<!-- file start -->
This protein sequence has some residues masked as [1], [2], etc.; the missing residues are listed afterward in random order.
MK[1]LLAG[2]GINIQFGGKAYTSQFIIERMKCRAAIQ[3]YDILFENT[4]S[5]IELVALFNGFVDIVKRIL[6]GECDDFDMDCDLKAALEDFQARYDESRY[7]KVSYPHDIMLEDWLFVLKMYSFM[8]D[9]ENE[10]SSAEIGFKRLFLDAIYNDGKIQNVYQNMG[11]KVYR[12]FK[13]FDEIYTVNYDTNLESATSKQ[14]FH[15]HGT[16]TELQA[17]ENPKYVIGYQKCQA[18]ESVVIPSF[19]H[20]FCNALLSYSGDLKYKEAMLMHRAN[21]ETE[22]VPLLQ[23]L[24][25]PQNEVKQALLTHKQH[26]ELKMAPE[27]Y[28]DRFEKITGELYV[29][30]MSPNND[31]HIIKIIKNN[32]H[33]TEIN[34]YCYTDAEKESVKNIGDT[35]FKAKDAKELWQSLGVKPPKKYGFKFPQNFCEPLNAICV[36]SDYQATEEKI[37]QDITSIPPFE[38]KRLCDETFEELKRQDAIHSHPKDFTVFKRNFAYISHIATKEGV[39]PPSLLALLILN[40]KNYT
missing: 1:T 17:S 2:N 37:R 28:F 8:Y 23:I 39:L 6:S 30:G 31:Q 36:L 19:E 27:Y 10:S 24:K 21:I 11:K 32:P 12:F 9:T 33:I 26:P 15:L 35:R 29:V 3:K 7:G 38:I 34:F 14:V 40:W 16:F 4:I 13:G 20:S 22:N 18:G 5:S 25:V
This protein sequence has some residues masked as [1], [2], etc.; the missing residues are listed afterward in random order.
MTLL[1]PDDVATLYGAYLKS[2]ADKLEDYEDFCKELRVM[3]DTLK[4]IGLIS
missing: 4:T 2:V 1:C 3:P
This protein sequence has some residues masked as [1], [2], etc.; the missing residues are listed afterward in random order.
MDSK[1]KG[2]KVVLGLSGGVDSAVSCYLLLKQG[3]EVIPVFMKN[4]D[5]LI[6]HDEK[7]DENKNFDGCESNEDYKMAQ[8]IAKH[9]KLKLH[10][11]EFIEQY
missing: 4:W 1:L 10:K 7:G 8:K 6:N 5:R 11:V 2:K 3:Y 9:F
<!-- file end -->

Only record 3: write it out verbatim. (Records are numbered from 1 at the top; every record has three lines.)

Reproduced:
This protein sequence has some residues masked as [1], [2], etc.; the missing residues are listed afterward in random order.
MDSK[1]KG[2]KVVLGLSGGVDSAVSCYLLLKQG[3]EVIPVFMKN[4]D[5]LI[6]HDEK[7]DENKNFDGCESNEDYKMAQ[8]IAKH[9]KLKLH[10][11]EFIEQY
missing: 4:W 1:L 10:K 7:G 8:K 6:N 5:R 11:V 2:K 3:Y 9:F